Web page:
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Dr Who's flying circus

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1994-05-22 Mail.jpg


MONTY Python star Eric Idle is to play the world's most famous time traveller in a Steven Spielberg version of Dr Who.

He will enter the Tardis with Baywatch actress Pamela Anderson as his assistant and Peter O'Toole as his father in the multi-million-pound television series The New Adventures Of Dr Who.

Spielberg approached Idle, 51, who enjoyed huge success in America with the film Nuns On The Run, thinking he would appeal to audiences on both sides of the Atlantic.

Idle, who appears in Spielberg's new film, Casper The Friendly Ghost, is expected to earn £34,000 for each episode of the £20 million series. Filming is due to start in California in July.

The British director of Thelma And Louise, Ridley Scott, has been asked to handle the pilot programme.

The BBC axed Dr Who in 1989 after 26 years. Ratings had slumped from 16 million to four million. It was the world's longest-running science fiction series and had a maximum audience of 110 million in 70 countries.

Spielberg's original choice for the role was British actor Alan Rickman, who stole the show from Kevin Costner when he played the Sheriff of Nottingham in Robin Hood: Prince Of Thieves. But Rickman did not want to commit himself to 30 episodes in America.

Idle will become the eighth actor to have played the Doctor. The BBC character was port-rayed by William Hartnell, Patrick Troughton, Jon Pertwee, Tom Baker, Peter Davison, Colin Baker and Sylvester McCoy.

Dr Who Magazine assistant editor Marcus Hearn admitted that Rickman was the favourite candidate among the publication's 31,000 readers because 'he could have brought out the darker, mysterious side of the Doctor'.

But he said last night: 'Eric Idle could be a great success. Jon Pertwee was one of the most successful actors in the role and he came from the radio comedy The Navy Lark.' Idle was in California last night. His agent Paul Lyon-Maris said: 'It's between him and Spielberg, and I haven't done any negotiations.'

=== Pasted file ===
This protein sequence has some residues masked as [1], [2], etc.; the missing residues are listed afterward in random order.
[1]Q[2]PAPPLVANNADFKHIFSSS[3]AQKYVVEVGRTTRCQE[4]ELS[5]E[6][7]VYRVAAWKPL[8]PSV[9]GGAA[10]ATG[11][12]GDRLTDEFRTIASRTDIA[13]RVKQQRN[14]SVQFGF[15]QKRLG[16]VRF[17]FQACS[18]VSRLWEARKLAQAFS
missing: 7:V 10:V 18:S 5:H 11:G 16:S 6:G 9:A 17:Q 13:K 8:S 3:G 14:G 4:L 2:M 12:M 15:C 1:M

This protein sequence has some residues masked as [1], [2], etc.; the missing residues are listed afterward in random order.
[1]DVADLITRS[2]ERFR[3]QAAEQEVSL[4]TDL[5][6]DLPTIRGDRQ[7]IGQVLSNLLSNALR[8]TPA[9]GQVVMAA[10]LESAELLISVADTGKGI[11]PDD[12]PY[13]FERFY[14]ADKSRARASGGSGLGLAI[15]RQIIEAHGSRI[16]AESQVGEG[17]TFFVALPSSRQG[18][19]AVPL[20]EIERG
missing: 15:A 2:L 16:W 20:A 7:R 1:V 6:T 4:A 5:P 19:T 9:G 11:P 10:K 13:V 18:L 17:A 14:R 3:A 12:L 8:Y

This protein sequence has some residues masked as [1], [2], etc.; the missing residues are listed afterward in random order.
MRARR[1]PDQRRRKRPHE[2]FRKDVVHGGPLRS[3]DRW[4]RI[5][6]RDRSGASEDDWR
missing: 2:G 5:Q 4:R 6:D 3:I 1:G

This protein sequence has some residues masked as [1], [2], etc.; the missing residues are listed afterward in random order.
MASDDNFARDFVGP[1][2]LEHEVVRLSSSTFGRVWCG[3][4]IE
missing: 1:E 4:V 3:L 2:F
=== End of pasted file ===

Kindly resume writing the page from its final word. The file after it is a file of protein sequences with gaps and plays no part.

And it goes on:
Michael Palin, a fellow ex-Python said: 'Eric would be a spiffing Dr Who - he has a youthful quality though he's middle-aged. He's mischievous like Dr Who, and he'd look great in a scarf.'

The series is a co-production between the BBC, Universal Television and Steven Spielberg's Amblin Television. The BBC expects to reap 'a significant advantage' from the expected £66 million merchandising sales. It will retain ownership of the Dr Who character and benefit from a follow-up Dr Who movie.

GRAPHIC: TIME WARP: Eric Idle and Pamela Anderson are to star in a Steven Spielberg remake of Dr Who

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  • APA 6th ed.: Nathanson, Paul (1994-05-22). Dr Who's flying circus. The Mail on Sunday p. 1.
  • MLA 7th ed.: Nathanson, Paul. "Dr Who's flying circus." The Mail on Sunday [add city] 1994-05-22, 1. Print.
  • Chicago 15th ed.: Nathanson, Paul. "Dr Who's flying circus." The Mail on Sunday, edition, sec., 1994-05-22
  • Turabian: Nathanson, Paul. "Dr Who's flying circus." The Mail on Sunday, 1994-05-22, section, 1 edition.
  • Wikipedia (this article): <ref>{{cite news| title=Dr Who's flying circus | url= | work=The Mail on Sunday | pages=1 | date=1994-05-22 | via=Doctor Who Cuttings Archive | accessdate=1 July 2022 }}</ref>
  • Wikipedia (this page): <ref>{{cite web | title=Dr Who's flying circus | url= | work=Doctor Who Cuttings Archive | accessdate=1 July 2022}}</ref>